'No land to be found' as India's Kerala state faces worst flooding in a century
More than 320 people have died in India since monsoon season began — at least 164 in the last 9 days
Nancy Prabhakar said neither she, her parents or even her grandparents have ever experienced flooding like what's happening in India's Kerala state right now.
"Kerala state is facing its worst flood in 100 years," the office of top state elected official, Pinarayi Vijayan, tweeted.
He told reporters the floods have killed at least 324 people in India since monsoon season began three months ago — including about 164 in Kerala in the last nine days.
Rescuers used helicopters and boats on Friday to evacuate thousands of people stranded on their rooftops following unprecedented flooding in the southern Indian state.
Prabhakar, who works for Kerala state's Red Cross, spoke to As It Happens guest host Matt Galloway from Thiruvananthapuram.
Here is part of their conversation.
Describe what it's looked like in Kerala over the past few days?
The complete place, almost 80 percentage of the place in the Kerala state, is flooded with water. And the water is up to the second-floor level.
It is completely full of water. There is no land to be found.
Tell me more about where people are seeking refuge.
We are finding some places where the water level is not bad. We are finding relief camps there and we are accommodating people there.
What about your house? What is the state of your home?
I am kind of in a protected area, so I am fine. I'm safe.
There are different reports about how many people have died because of these floods. How difficult is it to find out how many people have died because of this flooding?
It's not confirmed because the people who are in the [flood], they were in their homes, and they were in an unexpected flood. They were not [able] to escape.
So the latest report is that dead bodies were floating within the homes.
Only after the water level comes down, really, can we finally tell how many people died.
If all the roads are washed out, how are rescue officials getting to those who need help?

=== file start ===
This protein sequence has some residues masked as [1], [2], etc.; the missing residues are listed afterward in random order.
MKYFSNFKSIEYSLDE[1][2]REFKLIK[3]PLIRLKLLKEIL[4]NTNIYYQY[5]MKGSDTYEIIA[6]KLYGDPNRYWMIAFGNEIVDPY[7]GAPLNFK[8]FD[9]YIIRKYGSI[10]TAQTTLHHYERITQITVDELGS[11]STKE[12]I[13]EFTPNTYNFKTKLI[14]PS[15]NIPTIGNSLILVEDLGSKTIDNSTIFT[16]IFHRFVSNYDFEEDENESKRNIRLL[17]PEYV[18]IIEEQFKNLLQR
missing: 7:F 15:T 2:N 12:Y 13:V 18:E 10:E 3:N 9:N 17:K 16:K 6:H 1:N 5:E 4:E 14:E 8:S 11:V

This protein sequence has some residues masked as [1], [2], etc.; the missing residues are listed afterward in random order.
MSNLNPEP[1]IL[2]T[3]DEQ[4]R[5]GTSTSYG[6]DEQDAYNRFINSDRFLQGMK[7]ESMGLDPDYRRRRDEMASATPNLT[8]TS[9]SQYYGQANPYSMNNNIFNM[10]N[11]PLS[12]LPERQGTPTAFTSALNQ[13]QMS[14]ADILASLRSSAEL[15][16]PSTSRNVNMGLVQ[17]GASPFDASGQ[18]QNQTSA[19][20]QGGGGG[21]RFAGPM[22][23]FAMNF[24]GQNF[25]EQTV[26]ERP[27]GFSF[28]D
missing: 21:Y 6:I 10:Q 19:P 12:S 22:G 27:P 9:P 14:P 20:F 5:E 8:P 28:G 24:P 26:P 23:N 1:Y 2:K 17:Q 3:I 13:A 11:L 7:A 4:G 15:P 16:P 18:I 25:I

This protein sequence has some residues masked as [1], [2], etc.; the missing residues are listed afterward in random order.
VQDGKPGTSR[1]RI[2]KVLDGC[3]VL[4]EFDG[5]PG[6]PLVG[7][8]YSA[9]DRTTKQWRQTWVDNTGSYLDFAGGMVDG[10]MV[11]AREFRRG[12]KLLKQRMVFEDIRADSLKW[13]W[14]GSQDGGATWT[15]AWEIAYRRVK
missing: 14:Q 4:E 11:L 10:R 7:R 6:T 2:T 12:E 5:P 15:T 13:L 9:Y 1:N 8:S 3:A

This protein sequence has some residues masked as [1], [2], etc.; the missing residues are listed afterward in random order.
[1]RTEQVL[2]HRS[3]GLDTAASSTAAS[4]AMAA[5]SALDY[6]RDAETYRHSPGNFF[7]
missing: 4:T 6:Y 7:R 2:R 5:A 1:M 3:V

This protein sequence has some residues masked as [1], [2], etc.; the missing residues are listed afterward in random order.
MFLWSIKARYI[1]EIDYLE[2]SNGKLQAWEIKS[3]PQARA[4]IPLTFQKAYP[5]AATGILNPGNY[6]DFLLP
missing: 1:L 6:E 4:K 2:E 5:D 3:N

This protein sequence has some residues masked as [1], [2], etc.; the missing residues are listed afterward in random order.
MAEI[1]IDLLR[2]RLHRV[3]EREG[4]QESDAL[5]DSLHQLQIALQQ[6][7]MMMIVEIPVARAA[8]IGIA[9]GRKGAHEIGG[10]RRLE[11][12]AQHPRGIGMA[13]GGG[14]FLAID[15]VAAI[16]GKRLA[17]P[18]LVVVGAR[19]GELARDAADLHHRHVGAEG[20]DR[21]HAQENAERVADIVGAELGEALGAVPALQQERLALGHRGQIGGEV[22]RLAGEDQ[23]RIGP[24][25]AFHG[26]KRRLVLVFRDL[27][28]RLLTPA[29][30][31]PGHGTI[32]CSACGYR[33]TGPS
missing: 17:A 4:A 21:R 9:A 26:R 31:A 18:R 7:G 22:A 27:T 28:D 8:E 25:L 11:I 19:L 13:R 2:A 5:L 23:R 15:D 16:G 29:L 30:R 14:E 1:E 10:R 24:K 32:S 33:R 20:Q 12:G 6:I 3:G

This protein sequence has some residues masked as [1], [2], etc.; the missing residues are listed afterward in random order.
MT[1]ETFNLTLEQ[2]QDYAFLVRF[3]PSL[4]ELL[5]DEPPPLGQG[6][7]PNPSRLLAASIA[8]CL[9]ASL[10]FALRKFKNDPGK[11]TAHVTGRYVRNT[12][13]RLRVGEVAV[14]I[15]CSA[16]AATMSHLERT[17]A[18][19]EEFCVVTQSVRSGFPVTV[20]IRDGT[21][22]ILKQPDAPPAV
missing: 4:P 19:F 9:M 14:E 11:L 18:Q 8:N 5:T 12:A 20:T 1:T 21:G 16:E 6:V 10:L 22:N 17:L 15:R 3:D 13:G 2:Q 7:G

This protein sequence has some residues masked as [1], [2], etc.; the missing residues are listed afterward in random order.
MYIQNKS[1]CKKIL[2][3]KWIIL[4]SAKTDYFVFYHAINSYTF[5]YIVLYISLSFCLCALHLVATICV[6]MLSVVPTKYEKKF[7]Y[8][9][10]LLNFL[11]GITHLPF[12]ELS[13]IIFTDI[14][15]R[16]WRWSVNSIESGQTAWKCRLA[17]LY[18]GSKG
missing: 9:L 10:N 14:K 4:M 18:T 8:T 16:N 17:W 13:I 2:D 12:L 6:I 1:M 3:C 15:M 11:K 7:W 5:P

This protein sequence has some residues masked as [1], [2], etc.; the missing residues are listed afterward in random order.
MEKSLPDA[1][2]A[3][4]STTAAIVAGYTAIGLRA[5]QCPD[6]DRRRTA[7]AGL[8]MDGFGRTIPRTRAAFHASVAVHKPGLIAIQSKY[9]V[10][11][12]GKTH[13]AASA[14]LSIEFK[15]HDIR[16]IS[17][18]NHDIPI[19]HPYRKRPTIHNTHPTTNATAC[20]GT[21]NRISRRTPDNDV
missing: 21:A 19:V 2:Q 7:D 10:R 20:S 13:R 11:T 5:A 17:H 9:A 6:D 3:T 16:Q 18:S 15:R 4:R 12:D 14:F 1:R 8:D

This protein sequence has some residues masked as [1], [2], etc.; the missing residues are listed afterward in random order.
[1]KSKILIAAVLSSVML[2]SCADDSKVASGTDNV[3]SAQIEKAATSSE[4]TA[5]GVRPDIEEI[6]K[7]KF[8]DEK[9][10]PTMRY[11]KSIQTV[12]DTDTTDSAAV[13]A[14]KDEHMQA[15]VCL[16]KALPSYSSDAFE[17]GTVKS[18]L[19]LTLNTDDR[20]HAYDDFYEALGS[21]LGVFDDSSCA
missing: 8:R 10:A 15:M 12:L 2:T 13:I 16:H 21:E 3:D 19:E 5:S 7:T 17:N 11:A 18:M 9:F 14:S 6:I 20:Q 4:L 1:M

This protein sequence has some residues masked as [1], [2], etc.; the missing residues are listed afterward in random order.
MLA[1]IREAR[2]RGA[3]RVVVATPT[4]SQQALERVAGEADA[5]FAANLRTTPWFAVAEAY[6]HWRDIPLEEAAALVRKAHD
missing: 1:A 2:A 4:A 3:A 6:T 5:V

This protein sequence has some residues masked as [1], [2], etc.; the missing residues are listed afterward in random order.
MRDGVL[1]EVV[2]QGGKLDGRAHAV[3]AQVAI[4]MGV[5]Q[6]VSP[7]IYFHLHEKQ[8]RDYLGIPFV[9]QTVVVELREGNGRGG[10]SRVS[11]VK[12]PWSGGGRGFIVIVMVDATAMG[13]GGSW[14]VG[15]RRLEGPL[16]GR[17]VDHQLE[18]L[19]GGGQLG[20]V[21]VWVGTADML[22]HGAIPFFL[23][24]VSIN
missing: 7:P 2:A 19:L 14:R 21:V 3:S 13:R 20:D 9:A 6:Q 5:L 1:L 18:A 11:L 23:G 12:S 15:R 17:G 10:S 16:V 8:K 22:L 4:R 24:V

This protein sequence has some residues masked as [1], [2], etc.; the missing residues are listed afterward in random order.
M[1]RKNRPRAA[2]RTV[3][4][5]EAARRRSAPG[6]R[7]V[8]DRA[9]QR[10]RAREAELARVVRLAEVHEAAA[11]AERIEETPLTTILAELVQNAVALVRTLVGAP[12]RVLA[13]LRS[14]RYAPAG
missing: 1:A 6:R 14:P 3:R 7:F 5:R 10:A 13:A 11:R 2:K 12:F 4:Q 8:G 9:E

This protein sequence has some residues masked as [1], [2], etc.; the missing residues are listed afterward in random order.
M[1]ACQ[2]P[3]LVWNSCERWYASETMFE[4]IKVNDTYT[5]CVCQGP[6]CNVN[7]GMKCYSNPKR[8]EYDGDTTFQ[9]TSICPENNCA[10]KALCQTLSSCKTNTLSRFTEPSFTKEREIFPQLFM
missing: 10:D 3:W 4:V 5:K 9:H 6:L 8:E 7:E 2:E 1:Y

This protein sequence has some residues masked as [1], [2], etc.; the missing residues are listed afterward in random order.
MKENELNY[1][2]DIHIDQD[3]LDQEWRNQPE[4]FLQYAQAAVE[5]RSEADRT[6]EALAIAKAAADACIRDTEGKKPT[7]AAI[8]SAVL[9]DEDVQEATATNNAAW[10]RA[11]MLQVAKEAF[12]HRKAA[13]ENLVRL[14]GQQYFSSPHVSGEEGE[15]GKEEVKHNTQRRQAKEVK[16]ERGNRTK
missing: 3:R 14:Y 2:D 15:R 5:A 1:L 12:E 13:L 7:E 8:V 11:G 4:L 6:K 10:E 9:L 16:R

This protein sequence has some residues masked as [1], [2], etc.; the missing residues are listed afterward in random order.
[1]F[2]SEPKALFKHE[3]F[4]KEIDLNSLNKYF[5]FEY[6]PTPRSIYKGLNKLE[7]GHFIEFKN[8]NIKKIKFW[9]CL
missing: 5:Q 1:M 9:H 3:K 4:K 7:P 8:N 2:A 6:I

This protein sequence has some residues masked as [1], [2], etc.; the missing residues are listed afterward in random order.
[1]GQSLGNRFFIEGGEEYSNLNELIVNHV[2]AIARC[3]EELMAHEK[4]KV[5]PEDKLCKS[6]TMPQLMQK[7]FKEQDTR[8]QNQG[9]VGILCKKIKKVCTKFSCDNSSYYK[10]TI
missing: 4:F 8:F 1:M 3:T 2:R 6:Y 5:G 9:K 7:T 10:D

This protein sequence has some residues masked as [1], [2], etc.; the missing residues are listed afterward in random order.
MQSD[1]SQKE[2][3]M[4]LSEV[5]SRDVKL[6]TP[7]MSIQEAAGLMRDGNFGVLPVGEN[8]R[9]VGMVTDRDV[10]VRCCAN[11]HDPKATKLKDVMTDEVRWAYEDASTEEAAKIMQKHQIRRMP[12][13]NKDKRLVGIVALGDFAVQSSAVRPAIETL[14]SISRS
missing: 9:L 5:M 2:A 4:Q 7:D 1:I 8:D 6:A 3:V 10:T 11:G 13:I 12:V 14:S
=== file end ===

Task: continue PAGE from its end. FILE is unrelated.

Through helicopter — airlift. Now the navy, army is in the field and they are doing their rescue operation.
They are taking these people from the flooded area and they are removing people to the relief camps.
I had read that more than 223,000 people are in these relief camps, that they've been displaced from their homes. How are people getting food and water? Those 223,000 people, how are they getting supplies so that they can stay alive?
We, the Red Cross, its staff, as an organization are providing them food and necessary materials they require to live.
But it must be incredibly difficult to get that to the relief camps if all of the roads are washed out?
Yes, now we are planning to have a helicopter drop in the relief camps, because in today's scenario, the roads ... are impossible, and the rail transport has also stopped.
This is an area that's very popular with tourists, but it also an area where rubber is grown, where coffee and tea and spices are grown. What concerns are there about longterm damage to those industries?
I don't know. I don't know about that because it's completely lost.
It's completely lost?
Yes, yes. Everything is underwater. Everything.
The monsoon season is a regular part of life in India. In runs from June to September. You said you've never seen anything quite like this before, though?
Yes, even my parents have not seen. When I spoke to them, even my parents or grandparents have not seen such a flood in their life.
Written by Sheena Goodyear with files from Reuters. Interview produced by Katie Geleff.